By Michael Kitches
Insurance functions best when it is used to cover high-cost low-probability risks — things that aren’t likely to occur, but would be devastating if they did. Technically, paying insurance premiums on an ongoing basis has a slightly greater expected loss than just retaining the risk, but the trade-off — converting a potential financial disaster into a manageable ongoing premium — is appealing.
Yet long-term care coverage has a challenge: What was once believed to be a higher-cost, lower-probability event has now turned into a very high-probability event with an increasingly large volume of lower-cost claims. As a result, long-term care insurance has begun to morph from effective insurance into something that looks more like just prepaying long-term care expenses in advance — at a high premium rate and with little insurance leverage.
Perhaps it’s time to reform long-term care insurance policies so that they once again focus on high-impact, low-probability events. For instance, what if elimination periods for long-term care insurance were increased to allow for a two- or three-year deductible, instead of today’s common three-month period? That way individuals could take the significant premium savings and use it to cover their care during that time period.
Could such an increase in deductibles reduce the cost of long-term care insurance coverage enough to make it affordable once again to at least a much larger segment of the general public?
For insurance to effectively manage risk, an event should have both low likelihood and relatively high impact.
When insurance covers a small number of high-impact events, the cost of operating the insurance company is very small relative to the amount of premiums and potential claims. When insurance covers low-impact events (with lower-cost claims, but at greater frequency), overhead ends up consuming a larger percentage of the premiums — reducing the implied leverage of the insurance.
In fact, if the risk is inexpensive enough, it would be much cheaper to simply self-insure and avoid the share of premiums that goes to the insurance company’s overhead and profits — especially if the likelihood is so high that the expense can be reasonably anticipated.
Unfortunately, this dynamic of high-cost/low-probability versus low-cost/high-probability events is present in the world of long-term care insurance. When first created, the insurance was intended as a form of coverage to protect against the high-impact but lower-probability risk of needing long-term care assistance at an advanced age; one key study estimated that the risk of needing a nursing home was 27% for men and 44% for women (which isn’t all that low).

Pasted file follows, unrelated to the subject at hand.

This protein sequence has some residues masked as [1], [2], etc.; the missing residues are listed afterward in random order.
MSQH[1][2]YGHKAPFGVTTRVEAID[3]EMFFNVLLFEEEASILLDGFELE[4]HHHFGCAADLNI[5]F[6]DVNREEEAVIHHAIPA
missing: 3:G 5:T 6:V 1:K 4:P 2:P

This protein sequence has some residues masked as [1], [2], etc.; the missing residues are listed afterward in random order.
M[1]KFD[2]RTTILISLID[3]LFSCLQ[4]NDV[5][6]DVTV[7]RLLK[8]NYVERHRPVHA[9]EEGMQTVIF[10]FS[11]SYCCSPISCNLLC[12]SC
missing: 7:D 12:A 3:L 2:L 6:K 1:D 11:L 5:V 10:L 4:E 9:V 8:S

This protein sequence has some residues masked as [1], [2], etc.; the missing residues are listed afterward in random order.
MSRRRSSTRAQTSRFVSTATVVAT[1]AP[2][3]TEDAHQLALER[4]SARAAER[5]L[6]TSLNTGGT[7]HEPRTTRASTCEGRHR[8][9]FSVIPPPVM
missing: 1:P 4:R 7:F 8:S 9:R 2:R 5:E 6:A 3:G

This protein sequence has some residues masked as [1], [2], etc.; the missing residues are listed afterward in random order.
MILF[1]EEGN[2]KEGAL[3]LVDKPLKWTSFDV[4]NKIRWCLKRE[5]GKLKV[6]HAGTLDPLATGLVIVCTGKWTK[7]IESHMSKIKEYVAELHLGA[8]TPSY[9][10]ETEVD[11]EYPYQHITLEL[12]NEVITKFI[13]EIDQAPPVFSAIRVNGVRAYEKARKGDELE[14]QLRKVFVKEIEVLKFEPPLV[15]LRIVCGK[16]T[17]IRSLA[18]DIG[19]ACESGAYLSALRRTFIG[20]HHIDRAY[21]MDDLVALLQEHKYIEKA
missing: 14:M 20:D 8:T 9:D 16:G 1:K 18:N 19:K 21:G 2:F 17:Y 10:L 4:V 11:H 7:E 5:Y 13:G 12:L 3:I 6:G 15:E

Yet with sustained improvements in medicine over the past several decades, life expectancy has increased. Far more adults (and even more affluent planning clients) will reach the advanced age where some type of long-term support is necessary.
In fact, the real risk of a 60-year-old needing long-term care is now estimated to be a whopping 50% (and some research suggests it’s as high as 65% for a 50-year-old female). In other words, on average one out of every two people who are now age 60 will need long-term care at some point during their lifetime. Needing any long-term care has morphed from (somewhat) low probability to increasingly high probability.
In addition, recent research suggests that long-term care may actually be a lower impact event than estimated previously. Industry data from the American Association of Long- Term Care Insurance shows that 45% of nursing home stays last one year or less, and 75% last no more than three years. The probability of a true high-impact event — say, a five-year nursing home stay — is only 12%. (Notably, these probabilities would be a bit higher if you include home care, as well.)
A 2013 study suggests the average nursing home stay could be as short as just over a year. The researchers found that previous studies may have failed to recognize how often people enter facilities but recover and are discharged. This means even those with two to three years’ worth of cumulative stays may be doing it with a series of shorter long-term care events, not one extended high-impact event.
Why does this matter? Because, as noted earlier, if the need for long-term care is actually a rather high-probability but fairly low-impact event — with 50% probability of needing care, but stays averaging little more than a year — then traditional LTC insurance may be little more than prepaying long-term care expenses, and not really functioning as effective insurance.
The solution is to restructure long-term care insurance once again to focus on low-probability, high-impact events.